Today, we'll be focusing on two types of assistant directors (ADs): the first one and the second one. For those of you who don't often work on film sets, or for those of you who don't have much knowledge on the topic, my previous statement isn't as dumb as it sounds (even though it kind of is). There are in fact two assistant directors, and their positions are called 1st Assistant Director and 2nd Assistant Director. SO GET OFF MY CASE AND ENJOY THE POST. Ok? Good.
Let us begin with the first type of AD: the 1st Assistant Director. The 1st AD is very much involved in the preproduction and production processes. To best summarize their responsibilities, I turn to the handy dandy bulleted list. Once again, I apologize, but it's quite the list and I have some editing to tend to. The 1st AD's job is to:
-Assist Unit Production Manager to prepare script breakdown and preliminary shooting schedule
-Assist the UPM in location business
-Check weather reports (exciting, right?)
-Prepare daily schedules for talent and determine cast and crew calls
-Supervise the preparation of call sheets
-Supervise background activity and crowd control
-Supervise the proper functioning of the set and crew
The 1st Assistant Director's job is to basically take care of everything the Director shouldn't have to worry about, allowing them to focus on making sure everything pertaining to what viewers will see is absolutely perfect.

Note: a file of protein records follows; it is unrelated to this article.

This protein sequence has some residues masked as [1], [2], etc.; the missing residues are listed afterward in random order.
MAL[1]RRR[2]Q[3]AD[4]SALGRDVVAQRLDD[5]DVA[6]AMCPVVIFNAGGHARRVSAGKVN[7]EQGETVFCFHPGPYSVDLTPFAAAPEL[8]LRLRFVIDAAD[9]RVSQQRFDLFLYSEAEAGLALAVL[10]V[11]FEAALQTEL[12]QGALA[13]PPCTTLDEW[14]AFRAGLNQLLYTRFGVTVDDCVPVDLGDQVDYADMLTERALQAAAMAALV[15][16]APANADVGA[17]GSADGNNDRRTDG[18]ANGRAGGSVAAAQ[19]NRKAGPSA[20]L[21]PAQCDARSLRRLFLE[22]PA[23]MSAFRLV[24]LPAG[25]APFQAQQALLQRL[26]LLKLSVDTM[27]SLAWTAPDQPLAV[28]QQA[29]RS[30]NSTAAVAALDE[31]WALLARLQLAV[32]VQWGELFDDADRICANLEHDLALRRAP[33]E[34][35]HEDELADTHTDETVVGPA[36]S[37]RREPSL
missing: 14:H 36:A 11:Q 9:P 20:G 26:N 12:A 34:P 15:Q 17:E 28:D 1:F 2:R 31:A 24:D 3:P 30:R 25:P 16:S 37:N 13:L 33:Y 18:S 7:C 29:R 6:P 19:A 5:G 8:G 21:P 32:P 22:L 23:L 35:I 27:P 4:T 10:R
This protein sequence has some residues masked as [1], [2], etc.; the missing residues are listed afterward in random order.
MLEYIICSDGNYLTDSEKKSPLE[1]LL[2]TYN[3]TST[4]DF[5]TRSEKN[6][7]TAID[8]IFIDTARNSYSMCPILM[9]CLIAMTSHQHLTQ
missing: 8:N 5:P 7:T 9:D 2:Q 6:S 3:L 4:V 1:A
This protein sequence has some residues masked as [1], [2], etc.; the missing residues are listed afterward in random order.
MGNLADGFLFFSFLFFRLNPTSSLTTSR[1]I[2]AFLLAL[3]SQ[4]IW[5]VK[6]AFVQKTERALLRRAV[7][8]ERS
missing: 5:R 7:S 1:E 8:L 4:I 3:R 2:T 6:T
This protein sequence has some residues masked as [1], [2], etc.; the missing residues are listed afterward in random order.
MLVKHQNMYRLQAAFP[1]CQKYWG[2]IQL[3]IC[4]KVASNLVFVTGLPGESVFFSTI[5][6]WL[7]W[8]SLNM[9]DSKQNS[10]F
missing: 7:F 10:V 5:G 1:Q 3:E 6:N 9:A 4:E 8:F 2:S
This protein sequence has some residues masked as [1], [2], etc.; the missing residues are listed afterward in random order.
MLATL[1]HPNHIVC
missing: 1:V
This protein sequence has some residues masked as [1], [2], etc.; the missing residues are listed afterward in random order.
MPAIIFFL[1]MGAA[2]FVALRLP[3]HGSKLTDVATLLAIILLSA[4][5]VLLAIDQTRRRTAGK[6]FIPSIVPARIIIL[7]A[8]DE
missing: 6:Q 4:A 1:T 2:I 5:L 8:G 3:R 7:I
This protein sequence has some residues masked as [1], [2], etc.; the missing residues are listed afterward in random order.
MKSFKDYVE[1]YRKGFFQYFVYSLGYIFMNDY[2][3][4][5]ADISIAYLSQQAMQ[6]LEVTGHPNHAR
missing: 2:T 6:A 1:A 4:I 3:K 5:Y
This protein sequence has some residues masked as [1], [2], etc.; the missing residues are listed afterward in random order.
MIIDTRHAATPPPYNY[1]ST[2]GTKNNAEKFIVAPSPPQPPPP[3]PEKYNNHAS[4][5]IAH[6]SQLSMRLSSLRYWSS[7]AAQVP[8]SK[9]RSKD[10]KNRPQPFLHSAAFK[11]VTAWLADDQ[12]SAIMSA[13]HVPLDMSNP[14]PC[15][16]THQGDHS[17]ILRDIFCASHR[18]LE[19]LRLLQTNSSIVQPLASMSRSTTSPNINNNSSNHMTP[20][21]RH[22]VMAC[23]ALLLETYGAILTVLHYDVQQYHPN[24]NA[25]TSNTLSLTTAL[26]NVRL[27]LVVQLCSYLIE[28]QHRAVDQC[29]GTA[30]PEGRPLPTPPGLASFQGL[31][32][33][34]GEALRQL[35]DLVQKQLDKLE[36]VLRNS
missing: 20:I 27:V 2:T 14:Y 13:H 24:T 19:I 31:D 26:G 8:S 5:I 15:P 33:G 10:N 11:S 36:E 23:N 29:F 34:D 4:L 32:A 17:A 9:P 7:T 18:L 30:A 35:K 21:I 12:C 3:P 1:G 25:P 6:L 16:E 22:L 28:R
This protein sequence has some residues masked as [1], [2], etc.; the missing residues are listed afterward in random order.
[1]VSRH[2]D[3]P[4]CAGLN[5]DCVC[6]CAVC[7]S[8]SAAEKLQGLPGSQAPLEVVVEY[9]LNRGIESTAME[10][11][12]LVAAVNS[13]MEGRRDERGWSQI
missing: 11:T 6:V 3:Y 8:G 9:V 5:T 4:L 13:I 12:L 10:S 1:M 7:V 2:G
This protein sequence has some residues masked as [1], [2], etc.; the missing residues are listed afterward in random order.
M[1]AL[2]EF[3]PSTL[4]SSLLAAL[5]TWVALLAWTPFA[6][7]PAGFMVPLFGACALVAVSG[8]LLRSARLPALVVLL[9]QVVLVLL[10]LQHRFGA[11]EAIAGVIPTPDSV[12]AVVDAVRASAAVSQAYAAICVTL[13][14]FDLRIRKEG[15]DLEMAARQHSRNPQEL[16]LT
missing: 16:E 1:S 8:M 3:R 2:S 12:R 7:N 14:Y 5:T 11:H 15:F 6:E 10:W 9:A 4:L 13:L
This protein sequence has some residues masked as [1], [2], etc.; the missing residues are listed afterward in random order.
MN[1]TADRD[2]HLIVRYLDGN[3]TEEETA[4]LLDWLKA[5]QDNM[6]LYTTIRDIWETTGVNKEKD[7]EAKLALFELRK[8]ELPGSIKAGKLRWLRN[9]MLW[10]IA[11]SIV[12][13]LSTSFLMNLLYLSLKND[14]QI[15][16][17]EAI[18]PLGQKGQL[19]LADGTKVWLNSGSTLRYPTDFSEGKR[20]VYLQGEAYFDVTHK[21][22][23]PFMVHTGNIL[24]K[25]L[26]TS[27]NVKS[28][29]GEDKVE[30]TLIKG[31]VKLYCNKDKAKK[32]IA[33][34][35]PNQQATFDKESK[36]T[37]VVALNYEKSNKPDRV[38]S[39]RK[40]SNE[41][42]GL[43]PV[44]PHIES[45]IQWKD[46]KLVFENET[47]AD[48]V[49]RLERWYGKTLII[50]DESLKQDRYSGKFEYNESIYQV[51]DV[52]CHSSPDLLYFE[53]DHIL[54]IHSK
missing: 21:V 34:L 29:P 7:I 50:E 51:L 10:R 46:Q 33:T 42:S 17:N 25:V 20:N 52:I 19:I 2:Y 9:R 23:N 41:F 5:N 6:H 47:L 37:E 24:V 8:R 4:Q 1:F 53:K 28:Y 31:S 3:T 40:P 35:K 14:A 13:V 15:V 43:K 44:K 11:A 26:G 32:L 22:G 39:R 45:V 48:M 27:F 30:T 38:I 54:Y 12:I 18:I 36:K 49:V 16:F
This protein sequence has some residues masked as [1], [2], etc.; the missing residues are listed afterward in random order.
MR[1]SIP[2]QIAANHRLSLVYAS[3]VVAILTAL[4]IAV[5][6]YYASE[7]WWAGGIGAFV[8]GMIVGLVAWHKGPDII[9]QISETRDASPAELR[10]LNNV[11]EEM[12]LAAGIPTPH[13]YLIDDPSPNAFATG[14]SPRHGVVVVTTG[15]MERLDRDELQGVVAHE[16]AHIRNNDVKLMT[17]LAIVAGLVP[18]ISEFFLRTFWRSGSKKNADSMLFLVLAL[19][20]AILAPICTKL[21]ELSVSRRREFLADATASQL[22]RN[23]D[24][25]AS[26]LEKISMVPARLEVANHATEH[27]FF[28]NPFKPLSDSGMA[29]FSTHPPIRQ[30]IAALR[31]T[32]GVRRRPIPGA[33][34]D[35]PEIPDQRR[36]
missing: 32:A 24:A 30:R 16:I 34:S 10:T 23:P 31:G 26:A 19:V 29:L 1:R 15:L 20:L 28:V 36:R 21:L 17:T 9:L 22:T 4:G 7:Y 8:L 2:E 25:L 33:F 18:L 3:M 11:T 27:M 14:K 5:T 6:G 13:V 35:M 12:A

"How does the 1st AD possibly get all of this done? It's so much stuff to get done!" You're right! It's a pretty demanding job. Luckily, though, they have a chief assistant who is in charge of conducting all the business of the set or location. This person is referred to as the 2nd Assistant Director. Go figure! How convenient is that? What exactly is the business of the set or location you ask? Well, it includes:
-Preparing all call sheets
-Preparing the daily production reports in collaboration with the UPM
-Distributing all information to the cast and crew (scripts, changes, and call sheets)
-Communicating advance scheduling to the cast and crew
-Assisting the UPM, 1st AD, and Location Manager in location management
-Facilitating the transportation of all equipment and personnel
-Schedule all food, lodging, and other facilities
-Supervise the set and location wrap
-Maintain a liaison between the 1st Assistant Director and the Unit Production Manager
-Assist the 1st AD with the direction of background activity and crowd control
PHEW! Glad that's over. I was beginning to just feel sorry for anyone who's a 2nd AD. I guess if you really love what you do, who's to tell you that your job is no fun. What I've gathered from this information, is that the student producers I've worked with in the past have actually been conducting the responsibilities of the Assistant Directors while the ADs have actually just been clapping the slate and keeping us on schedule. Who knew?! You do now!
Assistant Directors are wonderful people who moviegoers never really know anything about, but they're some of the most important people to have on a set. They essentially do all the things a director doesn't have time for (and probably doesn't want to do). If you're ever in the market for a career that's physically and emotionally demanding and that doesn't get much of any public recognition, Assistant Directing is the career for you!